North Santee River Road off #17
City Directories and History: Annandale Plantation, originally named Millbrook, the site of the first tide-operated rice mill constructed in the state (ca. 1792), is one of South Carolina’s finest remaining examples of the rice-plantation era. During the 1850s, Annandale was among the most prosperous of the rice plantations, working approximately 230 slaves and producing 900,000
pounds of rice. Andrew Johnston’s father bequeathed the property to him, and he built the present plantation house in 1833. At that time he renamed the property Annandale after the birthplace of his ancestors in Annandale, Scotland.
This two story Greek Revival structure, c.1833, is an excellent example of its style and period, and the giant-order quasi-Tuscan portico sets it off splendidly. The vent in the pediment is a later addition. A rear addition was skillfully integrated into the existing structure ca. 1880; an additional wing to the north was constructed in 1966. All interior moulding details in the front of the house are original. They include the paneled doors, window frames and sills, and beaded baseboards. Window and door frame treatments use square corner blocks, into which are carved acanthus leaves. Situated in a grove of live oaks and landscaped gardens, Annandale includes two existing outbuildings: a slave cabin which has been converted into a recreation building and the plantation-doctor’s house, now a residence. Listed in the National Register October 25, 1973. [Courtesy of the SC Dept. of Archives and History]
IMAGE GALLERY via photographer Bill Segars – 2006
“Johnstone, Andrew of “Annandale” plantation and “Beaumont” at Flat Rock, N.C. Born Mar. 13, 1805 (S.C.); married Dec. 13, 1826, Sophia Beaumont Clarkson (Aug. 24, 1808-Sept. 17, 1845) and Feb. 24, 1848, Mary Barnwell Elliott (Aug. 27, 1824-Mar. 4, 1909); died June 10, 1864. Church: Episcopalian (Vestryman, Church of the Messiah and St. John’s in the Wilderness). Public Service: Justice of the Quorum (?) Slaves: 214 (Prince George, Winyah, Parish, Georgetown District).”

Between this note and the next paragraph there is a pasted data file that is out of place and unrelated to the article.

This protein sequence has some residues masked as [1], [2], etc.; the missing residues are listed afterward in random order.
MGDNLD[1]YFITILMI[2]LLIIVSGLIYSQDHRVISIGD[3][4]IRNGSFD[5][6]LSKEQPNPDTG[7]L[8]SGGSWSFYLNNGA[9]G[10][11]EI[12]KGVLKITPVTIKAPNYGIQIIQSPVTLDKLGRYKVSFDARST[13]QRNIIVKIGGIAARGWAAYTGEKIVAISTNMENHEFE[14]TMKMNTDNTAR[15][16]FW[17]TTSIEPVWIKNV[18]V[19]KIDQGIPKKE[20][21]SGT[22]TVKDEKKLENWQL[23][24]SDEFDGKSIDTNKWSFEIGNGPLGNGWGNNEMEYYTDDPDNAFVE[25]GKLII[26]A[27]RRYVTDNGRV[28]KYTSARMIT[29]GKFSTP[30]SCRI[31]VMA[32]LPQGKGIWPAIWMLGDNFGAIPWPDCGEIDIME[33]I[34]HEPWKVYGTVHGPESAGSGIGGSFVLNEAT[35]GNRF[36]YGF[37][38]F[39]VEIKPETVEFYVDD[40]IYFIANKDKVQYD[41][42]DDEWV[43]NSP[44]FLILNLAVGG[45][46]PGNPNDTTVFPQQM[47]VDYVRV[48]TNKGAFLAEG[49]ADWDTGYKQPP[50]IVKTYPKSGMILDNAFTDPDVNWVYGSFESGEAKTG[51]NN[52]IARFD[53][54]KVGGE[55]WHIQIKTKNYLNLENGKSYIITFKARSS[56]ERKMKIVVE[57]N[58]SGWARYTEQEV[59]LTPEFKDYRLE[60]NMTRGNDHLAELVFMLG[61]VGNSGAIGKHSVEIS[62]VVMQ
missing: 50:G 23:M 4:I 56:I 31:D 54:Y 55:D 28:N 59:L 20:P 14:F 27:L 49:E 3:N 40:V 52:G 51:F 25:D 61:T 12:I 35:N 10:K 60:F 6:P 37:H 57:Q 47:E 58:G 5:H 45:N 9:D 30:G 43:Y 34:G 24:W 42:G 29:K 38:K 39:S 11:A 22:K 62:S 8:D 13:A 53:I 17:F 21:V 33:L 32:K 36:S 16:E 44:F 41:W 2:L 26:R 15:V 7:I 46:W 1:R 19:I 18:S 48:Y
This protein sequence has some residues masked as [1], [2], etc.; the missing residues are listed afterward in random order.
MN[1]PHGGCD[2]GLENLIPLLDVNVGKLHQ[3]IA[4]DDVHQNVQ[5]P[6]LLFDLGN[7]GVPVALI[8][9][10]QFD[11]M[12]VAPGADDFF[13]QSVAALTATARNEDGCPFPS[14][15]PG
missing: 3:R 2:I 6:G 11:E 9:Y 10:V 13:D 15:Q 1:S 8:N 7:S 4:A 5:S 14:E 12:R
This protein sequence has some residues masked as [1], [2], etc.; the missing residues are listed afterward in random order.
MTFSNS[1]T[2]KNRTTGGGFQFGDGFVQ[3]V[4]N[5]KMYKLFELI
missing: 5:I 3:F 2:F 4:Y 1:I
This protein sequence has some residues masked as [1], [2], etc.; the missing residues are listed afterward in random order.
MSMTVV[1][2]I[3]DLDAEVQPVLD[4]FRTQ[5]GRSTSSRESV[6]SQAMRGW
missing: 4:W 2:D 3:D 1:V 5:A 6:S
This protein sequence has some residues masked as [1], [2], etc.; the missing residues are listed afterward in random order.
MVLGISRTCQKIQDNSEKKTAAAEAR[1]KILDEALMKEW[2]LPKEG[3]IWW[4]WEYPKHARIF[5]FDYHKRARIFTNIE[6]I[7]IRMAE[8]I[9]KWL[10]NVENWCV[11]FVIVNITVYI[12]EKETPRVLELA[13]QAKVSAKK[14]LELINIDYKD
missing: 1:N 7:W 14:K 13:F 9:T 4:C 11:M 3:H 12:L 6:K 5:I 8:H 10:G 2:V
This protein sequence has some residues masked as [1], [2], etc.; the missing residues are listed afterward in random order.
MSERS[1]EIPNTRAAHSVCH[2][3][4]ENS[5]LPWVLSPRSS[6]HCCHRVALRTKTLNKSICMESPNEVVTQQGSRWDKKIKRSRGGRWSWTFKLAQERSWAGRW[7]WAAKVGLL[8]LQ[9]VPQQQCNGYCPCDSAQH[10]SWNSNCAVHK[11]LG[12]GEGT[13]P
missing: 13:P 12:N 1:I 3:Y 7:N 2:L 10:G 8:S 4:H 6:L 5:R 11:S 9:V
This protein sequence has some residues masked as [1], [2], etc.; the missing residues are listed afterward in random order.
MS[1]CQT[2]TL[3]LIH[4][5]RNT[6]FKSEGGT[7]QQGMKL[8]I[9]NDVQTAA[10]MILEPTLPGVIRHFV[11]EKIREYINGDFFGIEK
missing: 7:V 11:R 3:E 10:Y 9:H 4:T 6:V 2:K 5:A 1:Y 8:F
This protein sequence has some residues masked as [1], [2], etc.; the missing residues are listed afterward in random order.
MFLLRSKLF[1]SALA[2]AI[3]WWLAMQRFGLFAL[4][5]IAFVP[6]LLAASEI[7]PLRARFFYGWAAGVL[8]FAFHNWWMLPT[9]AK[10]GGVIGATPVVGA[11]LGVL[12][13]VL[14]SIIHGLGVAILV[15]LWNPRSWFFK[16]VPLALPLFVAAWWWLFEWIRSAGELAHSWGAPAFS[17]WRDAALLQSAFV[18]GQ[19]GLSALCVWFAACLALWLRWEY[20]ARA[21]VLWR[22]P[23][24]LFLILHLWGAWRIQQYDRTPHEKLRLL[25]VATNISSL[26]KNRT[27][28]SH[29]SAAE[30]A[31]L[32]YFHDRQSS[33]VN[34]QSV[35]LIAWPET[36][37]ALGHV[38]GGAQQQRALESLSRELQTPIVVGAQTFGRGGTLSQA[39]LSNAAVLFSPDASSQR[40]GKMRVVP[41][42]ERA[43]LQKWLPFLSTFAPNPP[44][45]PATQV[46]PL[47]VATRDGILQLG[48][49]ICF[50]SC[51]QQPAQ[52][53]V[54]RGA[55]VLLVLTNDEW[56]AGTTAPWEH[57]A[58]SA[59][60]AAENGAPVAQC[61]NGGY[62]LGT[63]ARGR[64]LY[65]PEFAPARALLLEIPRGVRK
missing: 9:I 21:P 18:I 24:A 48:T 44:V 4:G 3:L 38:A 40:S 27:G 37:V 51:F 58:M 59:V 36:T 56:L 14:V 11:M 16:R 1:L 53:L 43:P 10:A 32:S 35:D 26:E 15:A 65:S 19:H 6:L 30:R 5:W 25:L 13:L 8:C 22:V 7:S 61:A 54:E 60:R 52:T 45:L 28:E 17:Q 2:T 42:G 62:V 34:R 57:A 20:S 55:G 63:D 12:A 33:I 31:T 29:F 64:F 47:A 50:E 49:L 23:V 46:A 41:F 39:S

The Last Foray, C. Gaston Davidson, SC Press – 1971
“Annandale plantation on the North Santee river is another place
with a Scottish name. Formerly Millbrook, the plantation belonged before The War Between the States to the Johnstone family. Andrew
Johnstone, as a young man in the early 19th century, went abroad and on his trip met kinsmen in Scotland. He decided that on his return home he would rename his Santee property Annandale for the home of his Scotch relatives and, also, would erect there a suitably impressive mansion to go with the name. These plans he did carry out, and the columned house built at Annandale in 1833 still stands. George A. Trenholm, last Confederate secretary of the treasury, owned this plantation for two years during the war.”
Information from: Names in South Carolina by C.H. Neuffer, Published by the S.C. Dept. of English, USC
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